A Self-hatred Questionnaire – Free Ebook

One of the odder features of self-hatred is
that the affliction may escape our notice

for the greater part of our lives. We may
simply not be aware that we don’t like ourselves

very much – even as the sickness of self-hatred
wreaks its havoc across a range of psychological

situations and opportunities.

Though we are relentless scrutinisers of others,
we seldom pause to give a unitary verdict

on what we make of our own characters. We
may recognise our approval or distaste of

ourselves in relation to specific actions;
we will know when we are – for example – cross

about being slow to complete a task or when
we are pleased to have won a colleague’s

approval but we are on the whole uninclined
to step far back and consider ourselves in

totality, as we might a stranger. We are too
involved with ourselves on an ongoing basis

to assess the sharper outlines of our own
characters. There are few occasions when we

are summoned to ask whether we essentially
like the person we are.

As a result, our self-suspicion tends to linger
in undiagnosed forms. We miss the extent to

which we can suffer from endemic self-loathing

  • and how a once acceptable and perhaps invigorating

form of self-questioning has turned into a
lacerating sequence of attacks on everything

we are and do. We may – paradoxically – be
at once highly depressed about ourselves – and

oblivious that we are so.

In order to know what we are up against, we
should take a measure of our sense of self.

For this, there may be no better move than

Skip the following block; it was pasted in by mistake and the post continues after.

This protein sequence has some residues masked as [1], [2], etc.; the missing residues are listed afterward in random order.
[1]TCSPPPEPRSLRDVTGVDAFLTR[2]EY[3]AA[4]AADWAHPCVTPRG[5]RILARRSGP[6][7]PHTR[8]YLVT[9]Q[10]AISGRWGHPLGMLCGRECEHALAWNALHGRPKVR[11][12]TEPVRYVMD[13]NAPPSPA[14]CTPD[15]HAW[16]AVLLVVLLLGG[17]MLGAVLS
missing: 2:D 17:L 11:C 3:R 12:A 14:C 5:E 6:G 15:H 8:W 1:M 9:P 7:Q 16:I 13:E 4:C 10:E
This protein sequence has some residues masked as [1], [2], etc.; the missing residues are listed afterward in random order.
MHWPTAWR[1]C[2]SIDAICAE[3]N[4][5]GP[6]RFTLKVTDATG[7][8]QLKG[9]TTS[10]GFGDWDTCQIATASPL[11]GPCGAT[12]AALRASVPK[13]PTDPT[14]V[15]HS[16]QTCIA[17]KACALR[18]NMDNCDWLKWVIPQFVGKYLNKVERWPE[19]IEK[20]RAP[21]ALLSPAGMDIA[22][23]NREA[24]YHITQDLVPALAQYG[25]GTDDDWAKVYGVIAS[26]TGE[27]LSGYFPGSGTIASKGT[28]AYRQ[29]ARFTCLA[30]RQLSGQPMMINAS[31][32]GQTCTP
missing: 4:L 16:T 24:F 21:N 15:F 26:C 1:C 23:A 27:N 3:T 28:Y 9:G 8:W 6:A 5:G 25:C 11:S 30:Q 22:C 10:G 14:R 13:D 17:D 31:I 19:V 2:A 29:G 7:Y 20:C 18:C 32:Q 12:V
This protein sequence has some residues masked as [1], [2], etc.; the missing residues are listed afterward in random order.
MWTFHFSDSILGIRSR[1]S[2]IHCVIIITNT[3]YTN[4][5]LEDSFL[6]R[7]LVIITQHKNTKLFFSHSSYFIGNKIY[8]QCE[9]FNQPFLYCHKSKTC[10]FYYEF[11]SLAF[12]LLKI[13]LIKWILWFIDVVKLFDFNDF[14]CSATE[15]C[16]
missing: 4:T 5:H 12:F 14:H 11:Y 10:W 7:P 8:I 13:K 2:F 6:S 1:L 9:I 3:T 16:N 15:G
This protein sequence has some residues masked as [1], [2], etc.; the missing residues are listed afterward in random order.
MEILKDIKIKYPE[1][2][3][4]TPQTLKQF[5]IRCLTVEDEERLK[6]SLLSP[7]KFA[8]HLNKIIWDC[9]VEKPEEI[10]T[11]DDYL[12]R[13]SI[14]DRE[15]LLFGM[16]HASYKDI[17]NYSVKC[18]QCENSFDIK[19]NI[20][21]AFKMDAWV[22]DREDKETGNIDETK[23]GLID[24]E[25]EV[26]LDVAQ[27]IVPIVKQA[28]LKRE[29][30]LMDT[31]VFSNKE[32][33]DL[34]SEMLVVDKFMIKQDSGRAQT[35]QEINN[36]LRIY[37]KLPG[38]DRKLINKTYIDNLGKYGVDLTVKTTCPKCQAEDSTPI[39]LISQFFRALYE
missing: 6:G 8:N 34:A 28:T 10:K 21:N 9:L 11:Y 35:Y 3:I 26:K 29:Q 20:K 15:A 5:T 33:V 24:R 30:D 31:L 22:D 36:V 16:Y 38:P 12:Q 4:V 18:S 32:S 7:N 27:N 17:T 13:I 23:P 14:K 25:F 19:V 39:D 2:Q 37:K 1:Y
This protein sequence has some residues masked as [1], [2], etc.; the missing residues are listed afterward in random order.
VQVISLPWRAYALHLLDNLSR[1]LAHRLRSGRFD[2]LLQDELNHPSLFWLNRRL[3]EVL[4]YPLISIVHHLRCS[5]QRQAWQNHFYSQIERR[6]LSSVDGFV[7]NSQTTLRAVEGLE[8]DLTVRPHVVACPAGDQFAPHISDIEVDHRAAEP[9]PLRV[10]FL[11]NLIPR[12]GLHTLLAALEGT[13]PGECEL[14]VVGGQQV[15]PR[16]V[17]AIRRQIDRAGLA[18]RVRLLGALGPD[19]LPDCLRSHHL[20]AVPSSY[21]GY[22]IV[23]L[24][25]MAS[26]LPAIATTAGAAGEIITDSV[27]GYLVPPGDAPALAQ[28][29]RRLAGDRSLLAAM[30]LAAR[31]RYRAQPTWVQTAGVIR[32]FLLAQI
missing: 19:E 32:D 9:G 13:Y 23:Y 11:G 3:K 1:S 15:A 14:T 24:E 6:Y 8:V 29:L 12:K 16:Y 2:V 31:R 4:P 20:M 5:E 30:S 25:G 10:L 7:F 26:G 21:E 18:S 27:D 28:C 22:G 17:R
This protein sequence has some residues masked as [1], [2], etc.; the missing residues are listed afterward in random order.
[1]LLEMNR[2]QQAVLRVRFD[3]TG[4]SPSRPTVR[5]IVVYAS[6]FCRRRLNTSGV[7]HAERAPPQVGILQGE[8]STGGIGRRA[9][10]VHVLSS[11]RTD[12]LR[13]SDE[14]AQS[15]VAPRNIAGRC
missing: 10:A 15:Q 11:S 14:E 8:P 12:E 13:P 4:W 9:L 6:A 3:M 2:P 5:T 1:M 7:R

to resort to that clumsiest but simple and

most helpful of psychological tools, the questionnaire.

We can ask to what extent we might agree with
the following sentences on a scale of one

to ten, ten meaning very much, zero indicating
not at all.

  • If people knew who I really was, they would
    be horrified.
  • The inside of me is appalling.
  • Often, I can’t bear who I am.
  • I’m disgusting.
  • I’m shameful
  • I’m weak
  • Others have a good cause to hate and harm


  • It’s only a matter of time before terrible

things happen to me, given who I am.

  • I’m sexually revolting
  • I am physically repulsive
  • I am unworthy of being forgiven
  • I am a fitting target for ridicule
  • I am bound to fail
  • I don’t deserve much sympathy
  • People often see me in the street and feel


  • I have acted badly across my whole life
  • There is something fundamentally wrong with

We don’t need to do careful sums to arrive
at an indicative picture at speed. Some of

us will be reaching for tens on pretty much
every occasion; others – blessedly – will

be puzzled by the whole exercise. This book
is not for them.

If we find ourselves reaching for high numbers,
we may be tempted to come to a powerful yet

entirely mistaken conclusion: that we are
terrible people. The reality is at once less

personally damning and far more redemptive:
we aren’t so terrible at all, we are just

very ill. The questionnaire is telling us
about an affliction, not about our past or

what we deserve or who we really are. The
very extremity of our answers should signal

that something is afoot that far exceeds what
any human is ever owed. We aren’t intolerably

wicked; we are in the grip of a cruel sickness
which systematically destroys any confidence

or generosity we might feel towards ourselves.
We are treating ourselves with a violence

and pitilessness we wouldn’t think of bestowing
upon our worst enemies. We have, somehow,

unbeknownst to us, ended up considering the
person we have to accompany through life with

an unparalleled degree of coldness and disdain.

It is time to come to terms with our suffering

  • and to refuse the delusion and meanness



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